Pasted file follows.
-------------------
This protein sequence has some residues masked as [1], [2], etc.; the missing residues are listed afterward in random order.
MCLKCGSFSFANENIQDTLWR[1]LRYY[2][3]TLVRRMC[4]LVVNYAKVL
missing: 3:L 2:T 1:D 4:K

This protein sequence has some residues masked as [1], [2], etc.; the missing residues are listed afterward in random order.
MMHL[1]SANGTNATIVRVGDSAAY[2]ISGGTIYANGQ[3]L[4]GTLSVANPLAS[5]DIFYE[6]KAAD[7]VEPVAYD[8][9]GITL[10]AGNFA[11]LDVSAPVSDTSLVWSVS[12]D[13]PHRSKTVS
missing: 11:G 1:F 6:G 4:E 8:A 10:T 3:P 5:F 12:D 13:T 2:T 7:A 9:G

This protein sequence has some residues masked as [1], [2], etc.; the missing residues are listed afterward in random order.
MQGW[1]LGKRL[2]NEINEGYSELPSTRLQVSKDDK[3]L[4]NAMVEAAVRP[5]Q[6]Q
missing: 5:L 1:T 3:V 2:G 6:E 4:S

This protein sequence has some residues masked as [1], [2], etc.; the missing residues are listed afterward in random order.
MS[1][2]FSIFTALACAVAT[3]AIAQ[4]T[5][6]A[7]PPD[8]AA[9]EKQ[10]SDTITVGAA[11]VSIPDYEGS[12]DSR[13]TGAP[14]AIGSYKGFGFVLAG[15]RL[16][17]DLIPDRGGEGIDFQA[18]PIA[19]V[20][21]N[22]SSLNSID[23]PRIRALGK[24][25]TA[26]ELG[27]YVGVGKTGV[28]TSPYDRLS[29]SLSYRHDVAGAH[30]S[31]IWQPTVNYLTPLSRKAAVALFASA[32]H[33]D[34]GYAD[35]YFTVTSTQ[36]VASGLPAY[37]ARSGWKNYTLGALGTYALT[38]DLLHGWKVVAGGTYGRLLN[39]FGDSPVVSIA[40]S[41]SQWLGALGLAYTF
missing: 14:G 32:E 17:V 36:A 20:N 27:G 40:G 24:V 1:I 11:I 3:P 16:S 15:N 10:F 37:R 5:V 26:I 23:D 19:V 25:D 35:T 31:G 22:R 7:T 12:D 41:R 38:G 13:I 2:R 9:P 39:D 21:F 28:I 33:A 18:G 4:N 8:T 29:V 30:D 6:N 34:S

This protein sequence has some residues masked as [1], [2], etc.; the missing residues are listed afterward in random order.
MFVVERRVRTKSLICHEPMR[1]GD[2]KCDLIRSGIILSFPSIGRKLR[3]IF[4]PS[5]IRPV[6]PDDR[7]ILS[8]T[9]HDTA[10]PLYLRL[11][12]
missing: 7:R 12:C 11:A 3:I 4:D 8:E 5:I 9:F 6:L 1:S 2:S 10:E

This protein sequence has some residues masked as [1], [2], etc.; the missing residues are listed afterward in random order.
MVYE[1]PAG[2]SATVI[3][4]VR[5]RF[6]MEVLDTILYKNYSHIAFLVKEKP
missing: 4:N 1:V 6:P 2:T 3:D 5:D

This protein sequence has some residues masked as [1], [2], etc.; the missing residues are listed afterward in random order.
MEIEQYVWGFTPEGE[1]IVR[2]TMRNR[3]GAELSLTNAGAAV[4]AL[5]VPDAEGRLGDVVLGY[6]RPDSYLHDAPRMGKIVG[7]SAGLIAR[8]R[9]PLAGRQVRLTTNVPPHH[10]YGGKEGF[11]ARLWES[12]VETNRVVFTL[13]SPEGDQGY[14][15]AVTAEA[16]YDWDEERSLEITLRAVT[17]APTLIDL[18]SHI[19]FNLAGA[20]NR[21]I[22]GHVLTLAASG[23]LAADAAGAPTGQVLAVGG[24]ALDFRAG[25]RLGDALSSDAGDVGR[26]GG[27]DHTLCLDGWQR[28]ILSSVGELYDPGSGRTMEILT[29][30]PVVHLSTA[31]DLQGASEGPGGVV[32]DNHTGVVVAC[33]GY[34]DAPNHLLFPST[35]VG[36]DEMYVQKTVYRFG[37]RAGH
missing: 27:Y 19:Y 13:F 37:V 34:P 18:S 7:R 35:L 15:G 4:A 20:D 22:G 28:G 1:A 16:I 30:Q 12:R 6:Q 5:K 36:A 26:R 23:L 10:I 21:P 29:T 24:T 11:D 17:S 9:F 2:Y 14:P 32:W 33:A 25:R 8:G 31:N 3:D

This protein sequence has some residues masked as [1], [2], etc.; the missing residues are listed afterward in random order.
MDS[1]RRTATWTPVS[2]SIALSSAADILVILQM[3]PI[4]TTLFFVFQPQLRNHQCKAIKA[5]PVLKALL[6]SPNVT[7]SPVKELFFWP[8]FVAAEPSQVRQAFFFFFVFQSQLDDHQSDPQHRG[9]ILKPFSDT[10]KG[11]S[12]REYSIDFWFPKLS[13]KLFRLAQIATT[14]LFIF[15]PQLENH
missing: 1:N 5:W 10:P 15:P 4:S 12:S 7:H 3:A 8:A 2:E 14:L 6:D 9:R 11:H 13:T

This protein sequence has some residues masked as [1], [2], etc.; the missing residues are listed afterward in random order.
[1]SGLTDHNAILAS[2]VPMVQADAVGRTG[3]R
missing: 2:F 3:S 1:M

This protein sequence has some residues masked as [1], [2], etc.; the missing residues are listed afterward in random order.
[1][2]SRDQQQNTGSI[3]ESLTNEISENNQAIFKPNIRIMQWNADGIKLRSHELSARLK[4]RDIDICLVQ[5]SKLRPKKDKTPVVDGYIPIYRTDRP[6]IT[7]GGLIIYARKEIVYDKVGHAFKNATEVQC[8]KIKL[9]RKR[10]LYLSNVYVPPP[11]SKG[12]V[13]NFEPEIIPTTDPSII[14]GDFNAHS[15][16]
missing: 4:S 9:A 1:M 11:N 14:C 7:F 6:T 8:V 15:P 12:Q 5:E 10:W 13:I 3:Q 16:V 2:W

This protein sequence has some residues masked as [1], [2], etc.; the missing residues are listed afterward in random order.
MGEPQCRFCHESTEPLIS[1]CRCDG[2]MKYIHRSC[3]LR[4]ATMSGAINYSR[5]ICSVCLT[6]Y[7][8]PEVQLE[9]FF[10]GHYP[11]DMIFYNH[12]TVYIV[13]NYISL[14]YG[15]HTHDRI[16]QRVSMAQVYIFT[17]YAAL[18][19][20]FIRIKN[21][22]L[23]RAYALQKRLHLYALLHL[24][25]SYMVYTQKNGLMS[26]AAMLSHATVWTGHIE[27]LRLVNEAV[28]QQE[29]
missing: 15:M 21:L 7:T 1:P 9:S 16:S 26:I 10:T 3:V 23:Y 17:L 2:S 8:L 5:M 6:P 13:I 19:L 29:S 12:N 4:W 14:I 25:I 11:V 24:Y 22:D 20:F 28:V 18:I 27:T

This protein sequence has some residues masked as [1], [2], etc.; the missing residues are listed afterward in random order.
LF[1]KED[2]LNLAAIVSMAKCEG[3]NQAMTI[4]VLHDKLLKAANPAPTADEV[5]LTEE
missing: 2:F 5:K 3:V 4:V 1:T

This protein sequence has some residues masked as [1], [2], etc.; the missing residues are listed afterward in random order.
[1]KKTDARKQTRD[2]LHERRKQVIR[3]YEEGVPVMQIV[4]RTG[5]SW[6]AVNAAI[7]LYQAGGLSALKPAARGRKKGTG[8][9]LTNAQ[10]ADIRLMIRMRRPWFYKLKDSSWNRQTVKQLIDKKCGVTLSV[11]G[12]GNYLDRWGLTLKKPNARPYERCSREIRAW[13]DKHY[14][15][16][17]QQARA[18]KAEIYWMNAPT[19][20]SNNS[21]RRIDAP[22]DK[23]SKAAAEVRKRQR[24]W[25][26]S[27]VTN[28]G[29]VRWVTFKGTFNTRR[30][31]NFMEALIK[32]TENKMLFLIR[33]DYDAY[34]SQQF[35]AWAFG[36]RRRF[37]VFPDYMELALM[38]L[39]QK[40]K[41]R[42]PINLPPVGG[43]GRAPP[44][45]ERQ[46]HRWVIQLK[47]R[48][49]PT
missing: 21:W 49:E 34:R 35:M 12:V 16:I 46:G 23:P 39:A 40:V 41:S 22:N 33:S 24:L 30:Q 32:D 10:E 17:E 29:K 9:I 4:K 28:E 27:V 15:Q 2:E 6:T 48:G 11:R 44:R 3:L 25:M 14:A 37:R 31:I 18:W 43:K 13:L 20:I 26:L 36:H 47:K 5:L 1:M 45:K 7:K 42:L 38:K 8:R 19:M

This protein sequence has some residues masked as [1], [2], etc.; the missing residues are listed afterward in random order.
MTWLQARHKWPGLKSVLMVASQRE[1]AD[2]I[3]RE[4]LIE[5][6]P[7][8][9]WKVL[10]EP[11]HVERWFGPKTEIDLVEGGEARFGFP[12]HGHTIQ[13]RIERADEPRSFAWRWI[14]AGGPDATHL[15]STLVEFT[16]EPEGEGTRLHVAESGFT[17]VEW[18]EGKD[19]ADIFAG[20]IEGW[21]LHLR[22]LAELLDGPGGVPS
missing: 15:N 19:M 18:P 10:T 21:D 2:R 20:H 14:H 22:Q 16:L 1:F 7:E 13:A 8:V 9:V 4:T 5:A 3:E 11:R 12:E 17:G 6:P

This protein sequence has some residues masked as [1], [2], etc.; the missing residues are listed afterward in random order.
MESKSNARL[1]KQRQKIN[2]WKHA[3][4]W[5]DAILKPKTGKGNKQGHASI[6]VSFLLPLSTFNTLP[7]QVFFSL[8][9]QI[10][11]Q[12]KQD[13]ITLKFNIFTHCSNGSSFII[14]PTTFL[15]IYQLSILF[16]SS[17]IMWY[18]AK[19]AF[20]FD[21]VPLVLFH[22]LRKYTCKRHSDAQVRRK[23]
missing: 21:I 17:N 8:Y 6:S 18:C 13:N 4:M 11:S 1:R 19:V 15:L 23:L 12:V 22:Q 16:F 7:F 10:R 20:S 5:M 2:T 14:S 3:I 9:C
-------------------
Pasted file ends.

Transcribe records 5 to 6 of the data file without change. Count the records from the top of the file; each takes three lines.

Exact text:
This protein sequence has some residues masked as [1], [2], etc.; the missing residues are listed afterward in random order.
MFVVERRVRTKSLICHEPMR[1]GD[2]KCDLIRSGIILSFPSIGRKLR[3]IF[4]PS[5]IRPV[6]PDDR[7]ILS[8]T[9]HDTA[10]PLYLRL[11][12]
missing: 7:R 12:C 11:A 3:I 4:D 8:E 5:I 9:F 6:L 1:S 2:S 10:E

This protein sequence has some residues masked as [1], [2], etc.; the missing residues are listed afterward in random order.
MVYE[1]PAG[2]SATVI[3][4]VR[5]RF[6]MEVLDTILYKNYSHIAFLVKEKP
missing: 4:N 1:V 6:P 2:T 3:D 5:D